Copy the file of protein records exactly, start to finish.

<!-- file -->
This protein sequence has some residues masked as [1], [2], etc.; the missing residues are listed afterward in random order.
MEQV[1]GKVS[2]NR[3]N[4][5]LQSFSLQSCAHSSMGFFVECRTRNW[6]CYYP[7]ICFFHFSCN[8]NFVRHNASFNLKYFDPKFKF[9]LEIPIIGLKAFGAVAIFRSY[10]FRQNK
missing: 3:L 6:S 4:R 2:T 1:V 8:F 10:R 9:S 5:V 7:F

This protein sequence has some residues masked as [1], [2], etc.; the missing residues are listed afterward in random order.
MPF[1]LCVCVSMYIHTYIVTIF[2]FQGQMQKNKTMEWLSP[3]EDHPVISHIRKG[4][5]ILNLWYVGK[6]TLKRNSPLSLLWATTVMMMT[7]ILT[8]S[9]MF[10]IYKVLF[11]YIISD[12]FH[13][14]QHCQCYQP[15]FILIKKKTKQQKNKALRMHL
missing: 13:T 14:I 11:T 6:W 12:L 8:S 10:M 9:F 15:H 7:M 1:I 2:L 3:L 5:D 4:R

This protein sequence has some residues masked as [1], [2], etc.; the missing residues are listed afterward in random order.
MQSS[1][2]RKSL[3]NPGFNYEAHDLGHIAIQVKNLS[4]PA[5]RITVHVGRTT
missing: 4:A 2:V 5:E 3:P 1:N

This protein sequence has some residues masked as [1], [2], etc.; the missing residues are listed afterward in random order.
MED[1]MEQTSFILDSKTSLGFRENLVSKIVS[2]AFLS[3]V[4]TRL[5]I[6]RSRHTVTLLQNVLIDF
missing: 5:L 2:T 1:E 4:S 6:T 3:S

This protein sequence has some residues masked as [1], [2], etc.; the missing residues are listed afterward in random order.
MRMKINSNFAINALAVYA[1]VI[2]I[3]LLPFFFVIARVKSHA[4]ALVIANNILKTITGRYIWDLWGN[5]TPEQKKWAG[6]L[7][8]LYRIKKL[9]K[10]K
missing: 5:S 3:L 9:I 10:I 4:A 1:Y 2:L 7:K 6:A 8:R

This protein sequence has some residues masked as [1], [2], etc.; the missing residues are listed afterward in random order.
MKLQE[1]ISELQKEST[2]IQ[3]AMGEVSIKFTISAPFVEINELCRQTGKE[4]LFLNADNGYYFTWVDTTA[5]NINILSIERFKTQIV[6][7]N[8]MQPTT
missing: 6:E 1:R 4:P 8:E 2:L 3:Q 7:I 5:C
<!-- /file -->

This protein sequence has some residues masked as [1], [2], etc.; the missing residues are listed afterward in random order.
MEQV[1]GKVS[2]NR[3]N[4][5]LQSFSLQSCAHSSMGFFVECRTRNW[6]CYYP[7]ICFFHFSCN[8]NFVRHNASFNLKYFDPKFKF[9]LEIPIIGLKAFGAVAIFRSY[10]FRQNK
missing: 3:L 6:S 4:R 2:T 1:V 8:F 10:R 9:S 5:V 7:F

This protein sequence has some residues masked as [1], [2], etc.; the missing residues are listed afterward in random order.
MPF[1]LCVCVSMYIHTYIVTIF[2]FQGQMQKNKTMEWLSP[3]EDHPVISHIRKG[4][5]ILNLWYVGK[6]TLKRNSPLSLLWATTVMMMT[7]ILT[8]S[9]MF[10]IYKVLF[11]YIISD[12]FH[13][14]QHCQCYQP[15]FILIKKKTKQQKNKALRMHL
missing: 13:T 14:I 11:T 6:W 12:L 8:S 10:M 9:F 15:H 7:M 1:I 2:L 3:L 5:D 4:R

This protein sequence has some residues masked as [1], [2], etc.; the missing residues are listed afterward in random order.
MQSS[1][2]RKSL[3]NPGFNYEAHDLGHIAIQVKNLS[4]PA[5]RITVHVGRTT
missing: 4:A 2:V 5:E 3:P 1:N

This protein sequence has some residues masked as [1], [2], etc.; the missing residues are listed afterward in random order.
MED[1]MEQTSFILDSKTSLGFRENLVSKIVS[2]AFLS[3]V[4]TRL[5]I[6]RSRHTVTLLQNVLIDF
missing: 5:L 2:T 1:E 4:S 6:T 3:S

This protein sequence has some residues masked as [1], [2], etc.; the missing residues are listed afterward in random order.
MRMKINSNFAINALAVYA[1]VI[2]I[3]LLPFFFVIARVKSHA[4]ALVIANNILKTITGRYIWDLWGN[5]TPEQKKWAG[6]L[7][8]LYRIKKL[9]K[10]K
missing: 5:S 3:L 9:I 10:I 4:A 1:Y 2:L 7:K 6:A 8:R

This protein sequence has some residues masked as [1], [2], etc.; the missing residues are listed afterward in random order.
MKLQE[1]ISELQKEST[2]IQ[3]AMGEVSIKFTISAPFVEINELCRQTGKE[4]LFLNADNGYYFTWVDTTA[5]NINILSIERFKTQIV[6][7]N[8]MQPTT
missing: 6:E 1:R 4:P 8:E 2:L 3:Q 7:I 5:C